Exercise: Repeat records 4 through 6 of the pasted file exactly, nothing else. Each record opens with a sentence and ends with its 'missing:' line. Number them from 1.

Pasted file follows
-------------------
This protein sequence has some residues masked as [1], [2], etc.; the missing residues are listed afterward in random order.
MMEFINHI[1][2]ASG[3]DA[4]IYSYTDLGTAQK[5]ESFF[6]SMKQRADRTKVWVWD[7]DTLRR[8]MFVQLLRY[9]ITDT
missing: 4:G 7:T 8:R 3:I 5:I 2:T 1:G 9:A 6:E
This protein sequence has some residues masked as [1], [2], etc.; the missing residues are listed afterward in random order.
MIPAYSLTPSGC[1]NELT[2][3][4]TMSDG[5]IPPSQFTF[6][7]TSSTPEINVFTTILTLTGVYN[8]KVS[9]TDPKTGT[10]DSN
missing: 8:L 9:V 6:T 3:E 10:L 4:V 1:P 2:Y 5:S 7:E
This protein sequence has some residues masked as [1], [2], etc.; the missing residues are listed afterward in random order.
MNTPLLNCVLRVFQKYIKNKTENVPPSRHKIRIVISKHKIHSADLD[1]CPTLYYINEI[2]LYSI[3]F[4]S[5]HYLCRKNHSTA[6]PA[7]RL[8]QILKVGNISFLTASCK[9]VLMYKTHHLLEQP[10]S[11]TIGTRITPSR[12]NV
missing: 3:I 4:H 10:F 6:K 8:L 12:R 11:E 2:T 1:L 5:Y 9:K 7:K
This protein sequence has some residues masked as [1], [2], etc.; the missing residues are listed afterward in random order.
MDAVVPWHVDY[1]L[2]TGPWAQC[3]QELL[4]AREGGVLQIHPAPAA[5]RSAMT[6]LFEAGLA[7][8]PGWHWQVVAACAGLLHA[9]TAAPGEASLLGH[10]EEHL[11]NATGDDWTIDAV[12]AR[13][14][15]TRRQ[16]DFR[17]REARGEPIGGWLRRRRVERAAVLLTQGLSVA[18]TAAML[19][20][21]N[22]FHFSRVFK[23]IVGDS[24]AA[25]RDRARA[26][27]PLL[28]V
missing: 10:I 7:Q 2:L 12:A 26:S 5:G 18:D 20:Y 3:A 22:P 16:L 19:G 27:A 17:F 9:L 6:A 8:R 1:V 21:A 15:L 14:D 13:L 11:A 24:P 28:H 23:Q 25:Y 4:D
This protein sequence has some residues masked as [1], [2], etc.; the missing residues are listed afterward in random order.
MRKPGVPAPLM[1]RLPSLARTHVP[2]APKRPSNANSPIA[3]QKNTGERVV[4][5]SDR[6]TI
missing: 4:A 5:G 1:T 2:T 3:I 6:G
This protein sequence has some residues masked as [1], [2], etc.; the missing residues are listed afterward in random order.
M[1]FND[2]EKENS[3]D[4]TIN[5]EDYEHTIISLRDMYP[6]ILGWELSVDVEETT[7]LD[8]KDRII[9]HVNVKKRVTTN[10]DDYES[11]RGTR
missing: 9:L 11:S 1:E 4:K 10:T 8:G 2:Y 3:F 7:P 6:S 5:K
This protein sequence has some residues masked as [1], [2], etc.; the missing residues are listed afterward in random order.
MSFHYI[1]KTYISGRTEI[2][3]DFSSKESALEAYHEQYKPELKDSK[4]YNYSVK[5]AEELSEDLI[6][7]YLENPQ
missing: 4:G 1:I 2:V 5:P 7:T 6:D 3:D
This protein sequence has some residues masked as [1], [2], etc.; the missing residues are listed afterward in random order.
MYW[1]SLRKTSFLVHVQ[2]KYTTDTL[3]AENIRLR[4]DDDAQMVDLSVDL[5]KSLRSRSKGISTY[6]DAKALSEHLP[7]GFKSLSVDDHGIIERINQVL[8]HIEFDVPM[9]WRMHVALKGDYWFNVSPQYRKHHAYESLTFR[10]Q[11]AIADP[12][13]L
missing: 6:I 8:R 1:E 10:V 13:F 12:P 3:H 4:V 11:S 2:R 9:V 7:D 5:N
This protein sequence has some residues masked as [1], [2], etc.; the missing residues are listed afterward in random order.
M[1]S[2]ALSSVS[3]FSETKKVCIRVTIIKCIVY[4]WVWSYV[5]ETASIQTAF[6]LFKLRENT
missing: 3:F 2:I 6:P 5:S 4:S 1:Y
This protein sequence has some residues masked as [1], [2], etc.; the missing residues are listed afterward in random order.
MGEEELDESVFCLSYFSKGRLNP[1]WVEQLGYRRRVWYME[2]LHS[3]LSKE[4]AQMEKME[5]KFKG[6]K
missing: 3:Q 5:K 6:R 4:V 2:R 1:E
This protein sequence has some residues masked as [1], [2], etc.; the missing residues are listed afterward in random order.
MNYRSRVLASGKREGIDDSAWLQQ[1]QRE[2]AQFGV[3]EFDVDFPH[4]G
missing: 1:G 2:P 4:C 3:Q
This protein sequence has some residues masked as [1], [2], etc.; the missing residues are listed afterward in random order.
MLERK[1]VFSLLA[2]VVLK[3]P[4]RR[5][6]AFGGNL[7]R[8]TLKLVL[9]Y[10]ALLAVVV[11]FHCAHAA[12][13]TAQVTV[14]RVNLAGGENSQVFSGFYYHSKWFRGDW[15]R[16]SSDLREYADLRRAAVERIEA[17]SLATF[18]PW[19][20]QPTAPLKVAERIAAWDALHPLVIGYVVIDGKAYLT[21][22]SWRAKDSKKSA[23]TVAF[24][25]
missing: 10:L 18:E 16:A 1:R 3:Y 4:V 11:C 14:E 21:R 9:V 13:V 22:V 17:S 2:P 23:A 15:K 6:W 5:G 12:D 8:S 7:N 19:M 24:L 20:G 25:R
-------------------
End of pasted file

This protein sequence has some residues masked as [1], [2], etc.; the missing residues are listed afterward in random order.
MDAVVPWHVDY[1]L[2]TGPWAQC[3]QELL[4]AREGGVLQIHPAPAA[5]RSAMT[6]LFEAGLA[7][8]PGWHWQVVAACAGLLHA[9]TAAPGEASLLGH[10]EEHL[11]NATGDDWTIDAV[12]AR[13][14][15]TRRQ[16]DFR[17]REARGEPIGGWLRRRRVERAAVLLTQGLSVA[18]TAAML[19][20][21]N[22]FHFSRVFK[23]IVGDS[24]AA[25]RDRARA[26][27]PLL[28]V
missing: 10:I 7:Q 2:L 12:A 26:S 5:G 18:D 20:Y 3:A 22:P 16:L 19:G 27:A 17:F 9:L 6:A 8:R 1:V 21:A 15:L 14:D 13:L 11:A 24:P 28:H 23:Q 25:Y 4:D
This protein sequence has some residues masked as [1], [2], etc.; the missing residues are listed afterward in random order.
MRKPGVPAPLM[1]RLPSLARTHVP[2]APKRPSNANSPIA[3]QKNTGERVV[4][5]SDR[6]TI
missing: 4:A 5:G 1:T 2:T 3:I 6:G
This protein sequence has some residues masked as [1], [2], etc.; the missing residues are listed afterward in random order.
M[1]FND[2]EKENS[3]D[4]TIN[5]EDYEHTIISLRDMYP[6]ILGWELSVDVEETT[7]LD[8]KDRII[9]HVNVKKRVTTN[10]DDYES[11]RGTR
missing: 9:L 11:S 1:E 4:K 10:T 8:G 2:Y 3:F 7:P 6:S 5:K